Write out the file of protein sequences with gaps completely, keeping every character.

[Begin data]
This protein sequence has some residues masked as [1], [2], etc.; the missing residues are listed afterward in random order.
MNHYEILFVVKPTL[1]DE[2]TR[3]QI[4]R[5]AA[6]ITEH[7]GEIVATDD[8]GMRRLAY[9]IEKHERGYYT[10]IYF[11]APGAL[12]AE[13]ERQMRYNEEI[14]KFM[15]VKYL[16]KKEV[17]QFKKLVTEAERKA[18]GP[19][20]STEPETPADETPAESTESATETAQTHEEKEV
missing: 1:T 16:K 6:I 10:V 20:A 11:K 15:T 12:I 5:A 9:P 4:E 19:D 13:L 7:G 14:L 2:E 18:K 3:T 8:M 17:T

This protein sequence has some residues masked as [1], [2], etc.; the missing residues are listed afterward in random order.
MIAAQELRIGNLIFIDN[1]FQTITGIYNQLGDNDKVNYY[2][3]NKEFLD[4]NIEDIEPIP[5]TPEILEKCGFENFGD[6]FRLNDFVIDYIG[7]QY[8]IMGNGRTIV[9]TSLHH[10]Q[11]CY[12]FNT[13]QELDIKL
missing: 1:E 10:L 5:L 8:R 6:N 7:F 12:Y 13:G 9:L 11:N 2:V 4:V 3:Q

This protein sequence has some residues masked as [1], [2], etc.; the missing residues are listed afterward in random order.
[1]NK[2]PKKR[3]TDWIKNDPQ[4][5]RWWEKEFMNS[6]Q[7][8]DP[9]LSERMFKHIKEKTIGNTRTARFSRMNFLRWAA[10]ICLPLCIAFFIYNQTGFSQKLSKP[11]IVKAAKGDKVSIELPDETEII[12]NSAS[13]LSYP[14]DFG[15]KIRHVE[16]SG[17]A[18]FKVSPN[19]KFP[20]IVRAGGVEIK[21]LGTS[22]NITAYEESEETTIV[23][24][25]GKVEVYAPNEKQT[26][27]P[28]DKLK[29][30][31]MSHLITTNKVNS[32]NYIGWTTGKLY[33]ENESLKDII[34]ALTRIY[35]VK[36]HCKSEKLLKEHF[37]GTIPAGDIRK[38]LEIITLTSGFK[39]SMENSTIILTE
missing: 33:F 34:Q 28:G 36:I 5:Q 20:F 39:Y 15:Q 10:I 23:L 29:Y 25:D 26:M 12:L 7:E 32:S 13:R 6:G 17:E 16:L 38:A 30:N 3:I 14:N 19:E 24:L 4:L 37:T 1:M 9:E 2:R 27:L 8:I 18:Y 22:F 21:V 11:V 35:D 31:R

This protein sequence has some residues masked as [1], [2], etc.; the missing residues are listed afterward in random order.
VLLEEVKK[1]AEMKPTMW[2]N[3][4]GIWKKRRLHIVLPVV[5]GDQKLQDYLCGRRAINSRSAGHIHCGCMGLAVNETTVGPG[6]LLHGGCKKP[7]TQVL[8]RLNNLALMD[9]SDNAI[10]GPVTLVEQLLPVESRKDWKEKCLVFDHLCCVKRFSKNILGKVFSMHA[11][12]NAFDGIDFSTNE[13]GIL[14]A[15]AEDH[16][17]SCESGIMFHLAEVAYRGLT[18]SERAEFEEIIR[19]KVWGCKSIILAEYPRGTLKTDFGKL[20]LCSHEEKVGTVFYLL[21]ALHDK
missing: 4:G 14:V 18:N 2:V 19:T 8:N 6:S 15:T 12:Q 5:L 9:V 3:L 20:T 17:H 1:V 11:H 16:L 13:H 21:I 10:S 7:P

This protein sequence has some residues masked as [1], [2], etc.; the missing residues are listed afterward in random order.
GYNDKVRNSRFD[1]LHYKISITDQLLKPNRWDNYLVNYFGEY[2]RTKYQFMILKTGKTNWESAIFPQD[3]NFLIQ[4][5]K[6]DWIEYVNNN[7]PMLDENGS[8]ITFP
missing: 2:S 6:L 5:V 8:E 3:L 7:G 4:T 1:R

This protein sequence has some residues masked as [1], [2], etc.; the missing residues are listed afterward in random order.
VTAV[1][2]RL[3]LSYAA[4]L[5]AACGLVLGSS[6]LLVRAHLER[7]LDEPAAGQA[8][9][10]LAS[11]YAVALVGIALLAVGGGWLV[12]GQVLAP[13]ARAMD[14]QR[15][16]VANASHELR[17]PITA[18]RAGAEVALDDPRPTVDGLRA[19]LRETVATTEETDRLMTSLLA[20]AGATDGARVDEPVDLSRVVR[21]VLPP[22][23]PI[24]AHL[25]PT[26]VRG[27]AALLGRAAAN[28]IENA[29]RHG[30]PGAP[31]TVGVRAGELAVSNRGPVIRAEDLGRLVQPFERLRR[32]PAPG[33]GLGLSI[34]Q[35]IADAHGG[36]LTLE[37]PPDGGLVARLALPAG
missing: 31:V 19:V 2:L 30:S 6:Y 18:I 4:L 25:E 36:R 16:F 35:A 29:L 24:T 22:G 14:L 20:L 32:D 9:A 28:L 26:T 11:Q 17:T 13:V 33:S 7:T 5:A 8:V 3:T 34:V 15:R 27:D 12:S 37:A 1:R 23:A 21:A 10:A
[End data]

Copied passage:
This protein sequence has some residues masked as [1], [2], etc.; the missing residues are listed afterward in random order.
MNHYEILFVVKPTL[1]DE[2]TR[3]QI[4]R[5]AA[6]ITEH[7]GEIVATDD[8]GMRRLAY[9]IEKHERGYYT[10]IYF[11]APGAL[12]AE[13]ERQMRYNEEI[14]KFM[15]VKYL[16]KKEV[17]QFKKLVTEAERKA[18]GP[19][20]STEPETPADETPAESTESATETAQTHEEKEV
missing: 1:T 16:K 6:I 10:V 20:A 11:K 15:T 12:I 5:A 9:P 4:E 19:D 13:L 7:G 14:L 2:E 18:K 3:T 8:M 17:T

This protein sequence has some residues masked as [1], [2], etc.; the missing residues are listed afterward in random order.
MIAAQELRIGNLIFIDN[1]FQTITGIYNQLGDNDKVNYY[2][3]NKEFLD[4]NIEDIEPIP[5]TPEILEKCGFENFGD[6]FRLNDFVIDYIG[7]QY[8]IMGNGRTIV[9]TSLHH[10]Q[11]CY[12]FNT[13]QELDIKL
missing: 1:E 10:L 5:L 8:R 6:N 7:F 12:Y 13:G 9:L 11:N 2:V 4:V 3:Q

This protein sequence has some residues masked as [1], [2], etc.; the missing residues are listed afterward in random order.
[1]NK[2]PKKR[3]TDWIKNDPQ[4][5]RWWEKEFMNS[6]Q[7][8]DP[9]LSERMFKHIKEKTIGNTRTARFSRMNFLRWAA[10]ICLPLCIAFFIYNQTGFSQKLSKP[11]IVKAAKGDKVSIELPDETEII[12]NSAS[13]LSYP[14]DFG[15]KIRHVE[16]SG[17]A[18]FKVSPN[19]KFP[20]IVRAGGVEIK[21]LGTS[22]NITAYEESEETTIV[23][24][25]GKVEVYAPNEKQT[26][27]P[28]DKLK[29][30][31]MSHLITTNKVNS[32]NYIGWTTGKLY[33]ENESLKDII[34]ALTRIY[35]VK[36]HCKSEKLLKEHF[37]GTIPAGDIRK[38]LEIITLTSGFK[39]SMENSTIILTE
missing: 33:F 34:Q 28:G 36:I 5:Q 20:F 39:Y 15:Q 10:I 23:L 29:Y 25:D 26:M 12:L 7:E 32:S 13:R 6:G 17:E 16:L 38:A 30:N 3:I 14:N 19:E 24:L 4:L 37:T 1:M 9:E 2:R 27:L 8:I 18:Y 22:F 21:V 11:V 35:D 31:R

This protein sequence has some residues masked as [1], [2], etc.; the missing residues are listed afterward in random order.
VLLEEVKK[1]AEMKPTMW[2]N[3][4]GIWKKRRLHIVLPVV[5]GDQKLQDYLCGRRAINSRSAGHIHCGCMGLAVNETTVGPG[6]LLHGGCKKP[7]TQVL[8]RLNNLALMD[9]SDNAI[10]GPVTLVEQLLPVESRKDWKEKCLVFDHLCCVKRFSKNILGKVFSMHA[11][12]NAFDGIDFSTNE[13]GIL[14]A[15]AEDH[16][17]SCESGIMFHLAEVAYRGLT[18]SERAEFEEIIR[19]KVWGCKSIILAEYPRGTLKTDFGKL[20]LCSHEEKVGTVFYLL[21]ALHDK
missing: 4:G 14:V 18:N 2:V 19:T 8:N 6:S 15:T 12:Q 5:L 9:V 3:L 20:T 17:H 1:V 11:H 16:L 13:H 21:I 10:S 7:P

This protein sequence has some residues masked as [1], [2], etc.; the missing residues are listed afterward in random order.
GYNDKVRNSRFD[1]LHYKISITDQLLKPNRWDNYLVNYFGEY[2]RTKYQFMILKTGKTNWESAIFPQD[3]NFLIQ[4][5]K[6]DWIEYVNNN[7]PMLDENGS[8]ITFP
missing: 2:S 6:L 5:V 8:E 3:L 7:G 4:T 1:R

This protein sequence has some residues masked as [1], [2], etc.; the missing residues are listed afterward in random order.
VTAV[1][2]RL[3]LSYAA[4]L[5]AACGLVLGSS[6]LLVRAHLER[7]LDEPAAGQA[8][9][10]LAS[11]YAVALVGIALLAVGGGWLV[12]GQVLAP[13]ARAMD[14]QR[15][16]VANASHELR[17]PITA[18]RAGAEVALDDPRPTVDGLRA[19]LRETVATTEETDRLMTSLLA[20]AGATDGARVDEPVDLSRVVR[21]VLPP[22][23]PI[24]AHL[25]PT[26]VRG[27]AALLGRAAAN[28]IENA[29]RHG[30]PGAP[31]TVGVRAGELAVSNRGPVIRAEDLGRLVQPFERLRR[32]PAPG[33]GLGLSI[34]Q[35]IADAHGG[36]LTLE[37]PPDGGLVARLALPAG
missing: 31:V 19:V 2:L 30:S 6:Y 18:I 4:L 25:E 36:R 16:F 35:A 29:L 24:T 22:G 14:L 20:L 32:D 9:A 28:L 26:T 11:Q 17:T 13:V 33:S 7:T 5:A 8:V 3:T 34:V 15:R 27:D 12:S 37:A 1:R 23:A 21:A 10:A